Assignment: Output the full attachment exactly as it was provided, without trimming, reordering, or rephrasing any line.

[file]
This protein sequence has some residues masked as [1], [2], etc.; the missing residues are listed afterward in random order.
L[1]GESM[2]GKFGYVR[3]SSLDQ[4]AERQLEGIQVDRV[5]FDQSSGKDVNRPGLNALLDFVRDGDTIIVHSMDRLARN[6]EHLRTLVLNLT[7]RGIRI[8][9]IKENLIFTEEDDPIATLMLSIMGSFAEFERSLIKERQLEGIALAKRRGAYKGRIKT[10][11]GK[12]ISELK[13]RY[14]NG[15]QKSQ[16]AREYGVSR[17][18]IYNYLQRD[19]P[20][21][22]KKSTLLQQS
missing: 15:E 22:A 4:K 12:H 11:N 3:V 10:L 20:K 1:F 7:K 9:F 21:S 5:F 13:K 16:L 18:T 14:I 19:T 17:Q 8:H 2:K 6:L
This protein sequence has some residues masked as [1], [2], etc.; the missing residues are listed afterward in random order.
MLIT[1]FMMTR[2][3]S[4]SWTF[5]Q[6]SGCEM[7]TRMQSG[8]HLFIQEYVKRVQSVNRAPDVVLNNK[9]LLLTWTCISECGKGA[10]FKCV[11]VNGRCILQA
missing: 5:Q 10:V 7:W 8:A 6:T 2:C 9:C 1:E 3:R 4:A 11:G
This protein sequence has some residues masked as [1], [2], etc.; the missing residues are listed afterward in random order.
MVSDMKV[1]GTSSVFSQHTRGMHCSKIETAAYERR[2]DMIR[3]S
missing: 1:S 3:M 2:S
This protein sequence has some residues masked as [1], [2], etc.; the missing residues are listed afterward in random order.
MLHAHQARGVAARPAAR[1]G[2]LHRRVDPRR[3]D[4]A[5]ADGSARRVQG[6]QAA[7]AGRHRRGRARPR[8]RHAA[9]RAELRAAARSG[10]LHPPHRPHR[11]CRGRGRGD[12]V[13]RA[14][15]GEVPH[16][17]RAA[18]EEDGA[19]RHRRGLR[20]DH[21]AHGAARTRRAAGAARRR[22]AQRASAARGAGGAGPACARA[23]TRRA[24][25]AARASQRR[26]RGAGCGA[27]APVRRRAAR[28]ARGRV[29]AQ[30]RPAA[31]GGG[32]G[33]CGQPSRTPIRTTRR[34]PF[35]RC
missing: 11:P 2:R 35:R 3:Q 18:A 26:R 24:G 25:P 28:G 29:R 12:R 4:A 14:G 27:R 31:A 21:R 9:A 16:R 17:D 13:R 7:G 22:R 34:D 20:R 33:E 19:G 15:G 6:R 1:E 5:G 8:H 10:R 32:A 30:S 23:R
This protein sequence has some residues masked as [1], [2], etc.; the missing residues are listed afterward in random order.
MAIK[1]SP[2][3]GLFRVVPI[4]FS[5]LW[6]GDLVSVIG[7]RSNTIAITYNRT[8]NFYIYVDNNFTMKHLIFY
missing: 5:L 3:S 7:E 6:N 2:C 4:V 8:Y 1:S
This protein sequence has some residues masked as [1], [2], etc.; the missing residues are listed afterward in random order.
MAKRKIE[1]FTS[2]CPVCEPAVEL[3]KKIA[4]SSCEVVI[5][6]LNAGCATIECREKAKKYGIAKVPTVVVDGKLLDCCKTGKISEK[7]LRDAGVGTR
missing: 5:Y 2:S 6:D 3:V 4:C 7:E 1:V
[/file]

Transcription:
This protein sequence has some residues masked as [1], [2], etc.; the missing residues are listed afterward in random order.
L[1]GESM[2]GKFGYVR[3]SSLDQ[4]AERQLEGIQVDRV[5]FDQSSGKDVNRPGLNALLDFVRDGDTIIVHSMDRLARN[6]EHLRTLVLNLT[7]RGIRI[8][9]IKENLIFTEEDDPIATLMLSIMGSFAEFERSLIKERQLEGIALAKRRGAYKGRIKT[10][11]GK[12]ISELK[13]RY[14]NG[15]QKSQ[16]AREYGVSR[17][18]IYNYLQRD[19]P[20][21][22]KKSTLLQQS
missing: 15:E 22:A 4:K 12:H 11:N 3:V 10:L 20:K 1:F 7:K 9:F 21:S 5:F 13:K 16:L 18:T 14:I 19:T 17:Q 8:H 2:K 6:L
This protein sequence has some residues masked as [1], [2], etc.; the missing residues are listed afterward in random order.
MLIT[1]FMMTR[2][3]S[4]SWTF[5]Q[6]SGCEM[7]TRMQSG[8]HLFIQEYVKRVQSVNRAPDVVLNNK[9]LLLTWTCISECGKGA[10]FKCV[11]VNGRCILQA
missing: 5:Q 10:V 7:W 8:A 6:T 2:C 9:C 1:E 3:R 4:A 11:G
This protein sequence has some residues masked as [1], [2], etc.; the missing residues are listed afterward in random order.
MVSDMKV[1]GTSSVFSQHTRGMHCSKIETAAYERR[2]DMIR[3]S
missing: 1:S 3:M 2:S
This protein sequence has some residues masked as [1], [2], etc.; the missing residues are listed afterward in random order.
MLHAHQARGVAARPAAR[1]G[2]LHRRVDPRR[3]D[4]A[5]ADGSARRVQG[6]QAA[7]AGRHRRGRARPR[8]RHAA[9]RAELRAAARSG[10]LHPPHRPHR[11]CRGRGRGD[12]V[13]RA[14][15]GEVPH[16][17]RAA[18]EEDGA[19]RHRRGLR[20]DH[21]AHGAARTRRAAGAARRR[22]AQRASAARGAGGAGPACARA[23]TRRA[24][25]AARASQRR[26]RGAGCGA[27]APVRRRAAR[28]ARGRV[29]AQ[30]RPAA[31]GGG[32]G[33]CGQPSRTPIRTTRR[34]PF[35]RC
missing: 11:P 2:R 35:R 3:Q 18:A 26:R 24:G 25:P 28:G 29:R 12:R 4:A 14:G 27:R 31:A 21:R 9:A 16:R 17:D 13:R 7:G 22:R 34:D 20:R 33:E 19:G 15:G 6:R 1:E 5:G 8:H 10:R 32:A 30:S 23:R
This protein sequence has some residues masked as [1], [2], etc.; the missing residues are listed afterward in random order.
MAIK[1]SP[2][3]GLFRVVPI[4]FS[5]LW[6]GDLVSVIG[7]RSNTIAITYNRT[8]NFYIYVDNNFTMKHLIFY
missing: 5:L 3:S 7:E 6:N 2:C 4:V 8:Y 1:S
This protein sequence has some residues masked as [1], [2], etc.; the missing residues are listed afterward in random order.
MAKRKIE[1]FTS[2]CPVCEPAVEL[3]KKIA[4]SSCEVVI[5][6]LNAGCATIECREKAKKYGIAKVPTVVVDGKLLDCCKTGKISEK[7]LRDAGVGTR
missing: 5:Y 2:S 6:D 3:V 4:C 7:E 1:V